I am no theologian.  I am not a doctor.  But I see how my poor eating habits effect me both spiritually and physically.  And because of all He has given to me, I believe I am obligated to give to Him more of myself back to Him in return.  I am ready to hand over to Him my will over food. 

While there are a few different ways in which we can fall into the sin of gluttony, I will only mention the 2 ways that seem to pertain to most of us who fall to this temptation.

1) Gluttony can occur when we try to derive from food a level of pleasure that was not intended.  How many memes do we read about wine, chocolate, bacon, or any other food where the food itself is raised to a status of a god?
 
 We crave union with these edible gods.

We celebrate them. 

We even covet or hoard them at times.

I also include eating non-food items under this category because – let’s face it – do we eat Cheeze-puffs for its nutritional value?  Or strictly for taste?

2)  Gluttony can also occur when we become overly concerned about the quality of that which we eat.  (Please note: I am not referring to people who have legitimate health issues with food, of course.  Nor am I referring to food that was prepared in an unsafe way.)  Refusing to eat something that was not cooked the way we like, or being a food snob, is not only a form of gluttony but also crosses the line in other ways as well.  It is a special form of pride and leads to uncharitable behavior towards those preparing or serving us food.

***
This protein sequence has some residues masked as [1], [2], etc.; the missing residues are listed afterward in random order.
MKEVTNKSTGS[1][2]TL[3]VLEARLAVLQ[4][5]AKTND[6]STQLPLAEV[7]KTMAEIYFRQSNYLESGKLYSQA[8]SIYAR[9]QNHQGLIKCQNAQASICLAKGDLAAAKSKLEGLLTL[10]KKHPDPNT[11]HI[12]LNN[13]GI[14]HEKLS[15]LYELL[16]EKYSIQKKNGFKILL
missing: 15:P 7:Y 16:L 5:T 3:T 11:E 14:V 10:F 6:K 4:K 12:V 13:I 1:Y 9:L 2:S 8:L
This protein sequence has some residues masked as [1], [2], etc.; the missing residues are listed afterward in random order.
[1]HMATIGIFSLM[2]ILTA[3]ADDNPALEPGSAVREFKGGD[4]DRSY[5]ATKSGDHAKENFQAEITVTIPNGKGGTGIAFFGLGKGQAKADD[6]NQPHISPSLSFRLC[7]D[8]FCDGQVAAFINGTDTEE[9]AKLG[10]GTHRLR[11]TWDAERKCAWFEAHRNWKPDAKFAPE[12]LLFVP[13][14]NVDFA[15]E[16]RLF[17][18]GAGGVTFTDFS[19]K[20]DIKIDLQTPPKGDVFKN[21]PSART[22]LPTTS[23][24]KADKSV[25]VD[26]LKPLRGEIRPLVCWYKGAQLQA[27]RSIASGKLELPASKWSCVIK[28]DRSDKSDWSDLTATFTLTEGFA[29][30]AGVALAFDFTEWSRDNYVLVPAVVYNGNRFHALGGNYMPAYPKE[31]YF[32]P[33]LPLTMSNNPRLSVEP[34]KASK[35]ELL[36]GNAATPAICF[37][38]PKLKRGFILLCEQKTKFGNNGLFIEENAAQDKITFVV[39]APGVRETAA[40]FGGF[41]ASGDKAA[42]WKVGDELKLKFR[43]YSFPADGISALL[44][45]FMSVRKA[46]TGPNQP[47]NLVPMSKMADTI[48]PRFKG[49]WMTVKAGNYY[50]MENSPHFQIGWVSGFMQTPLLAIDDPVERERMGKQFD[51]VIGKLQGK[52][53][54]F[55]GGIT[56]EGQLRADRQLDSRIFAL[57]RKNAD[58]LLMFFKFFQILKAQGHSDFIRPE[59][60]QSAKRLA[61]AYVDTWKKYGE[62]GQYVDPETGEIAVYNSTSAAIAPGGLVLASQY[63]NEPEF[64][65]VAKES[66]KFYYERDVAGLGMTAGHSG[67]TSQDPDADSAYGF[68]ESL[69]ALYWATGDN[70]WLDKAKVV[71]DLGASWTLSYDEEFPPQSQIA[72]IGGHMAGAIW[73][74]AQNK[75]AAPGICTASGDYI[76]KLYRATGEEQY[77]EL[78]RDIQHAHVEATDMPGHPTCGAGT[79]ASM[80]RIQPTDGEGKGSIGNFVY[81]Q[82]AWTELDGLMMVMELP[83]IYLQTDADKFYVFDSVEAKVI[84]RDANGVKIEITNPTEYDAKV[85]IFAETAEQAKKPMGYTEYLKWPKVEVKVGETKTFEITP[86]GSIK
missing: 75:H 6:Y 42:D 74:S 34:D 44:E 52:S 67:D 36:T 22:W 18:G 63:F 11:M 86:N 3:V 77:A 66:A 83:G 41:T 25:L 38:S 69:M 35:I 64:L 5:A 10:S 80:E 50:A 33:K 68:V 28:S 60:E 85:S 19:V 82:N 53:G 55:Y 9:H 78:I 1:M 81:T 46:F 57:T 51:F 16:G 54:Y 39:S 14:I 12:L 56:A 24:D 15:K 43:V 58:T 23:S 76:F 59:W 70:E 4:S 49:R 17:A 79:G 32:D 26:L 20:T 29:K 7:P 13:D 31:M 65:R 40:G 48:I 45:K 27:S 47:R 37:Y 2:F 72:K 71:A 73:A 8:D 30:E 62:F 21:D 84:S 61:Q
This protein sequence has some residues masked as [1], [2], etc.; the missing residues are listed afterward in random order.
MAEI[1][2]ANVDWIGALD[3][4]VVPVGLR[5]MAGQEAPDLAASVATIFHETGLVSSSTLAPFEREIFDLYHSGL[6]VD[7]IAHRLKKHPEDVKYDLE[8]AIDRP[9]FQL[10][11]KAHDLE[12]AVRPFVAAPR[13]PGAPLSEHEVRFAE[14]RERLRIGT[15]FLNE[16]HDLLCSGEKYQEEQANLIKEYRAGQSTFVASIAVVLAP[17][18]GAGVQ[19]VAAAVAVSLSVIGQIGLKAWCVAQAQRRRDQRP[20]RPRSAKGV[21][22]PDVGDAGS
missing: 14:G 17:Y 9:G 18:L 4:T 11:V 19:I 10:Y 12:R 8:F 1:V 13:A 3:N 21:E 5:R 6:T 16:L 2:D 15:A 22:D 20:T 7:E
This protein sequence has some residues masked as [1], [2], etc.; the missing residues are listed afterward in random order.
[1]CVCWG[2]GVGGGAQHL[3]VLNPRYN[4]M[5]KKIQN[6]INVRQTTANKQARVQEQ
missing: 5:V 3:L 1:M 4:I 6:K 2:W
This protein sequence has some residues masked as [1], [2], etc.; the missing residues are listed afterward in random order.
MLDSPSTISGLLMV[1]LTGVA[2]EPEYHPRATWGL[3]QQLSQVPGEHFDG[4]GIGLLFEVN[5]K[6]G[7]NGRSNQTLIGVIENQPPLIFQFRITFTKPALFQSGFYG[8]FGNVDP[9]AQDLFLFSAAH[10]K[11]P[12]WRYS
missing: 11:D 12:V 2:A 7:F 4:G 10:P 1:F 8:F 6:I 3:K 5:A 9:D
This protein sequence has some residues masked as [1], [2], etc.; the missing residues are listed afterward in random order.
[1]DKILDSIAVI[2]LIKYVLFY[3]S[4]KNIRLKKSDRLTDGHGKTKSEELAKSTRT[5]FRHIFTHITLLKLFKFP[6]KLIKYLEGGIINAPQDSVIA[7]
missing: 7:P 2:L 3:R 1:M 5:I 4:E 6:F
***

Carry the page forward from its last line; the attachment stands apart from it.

With this in mind, I decided that the best way for me to tame the glutton-beast within was to put all my food through my ‘thing’.  Thy will be done.

What does this look like?  It is really very simple.

Anything I am about to eat must first pass the question, “Does God want me to eat this?”
Sometimes it is not so clear, so I have set certain rules for myself to help me discern. 

I have set meal and snacktimes.  If it is not breakfast, lunch, dinner or 3pm snacktime, I should not be putting anything in my mouth.

Is the food considered healthful?  No matter what the occasion, I do not think Our Lord wills us to eat food considered harmful to the body He created.  Therefore, Cheeze-puffs are no longer on the menu.  *sigh*

Am I truly hungry or just bored? If it is snacktime and I am NOT hungry, I do not need to eat.  And most times, I wander into the pantry because my mouth is bored.  Or grumpy.  If I am grumpy, I need to consider whether I am running low on energy.  If so, a few almonds or a slice of cheddar cheese may fix the problem.  But not a bowl of ice cream.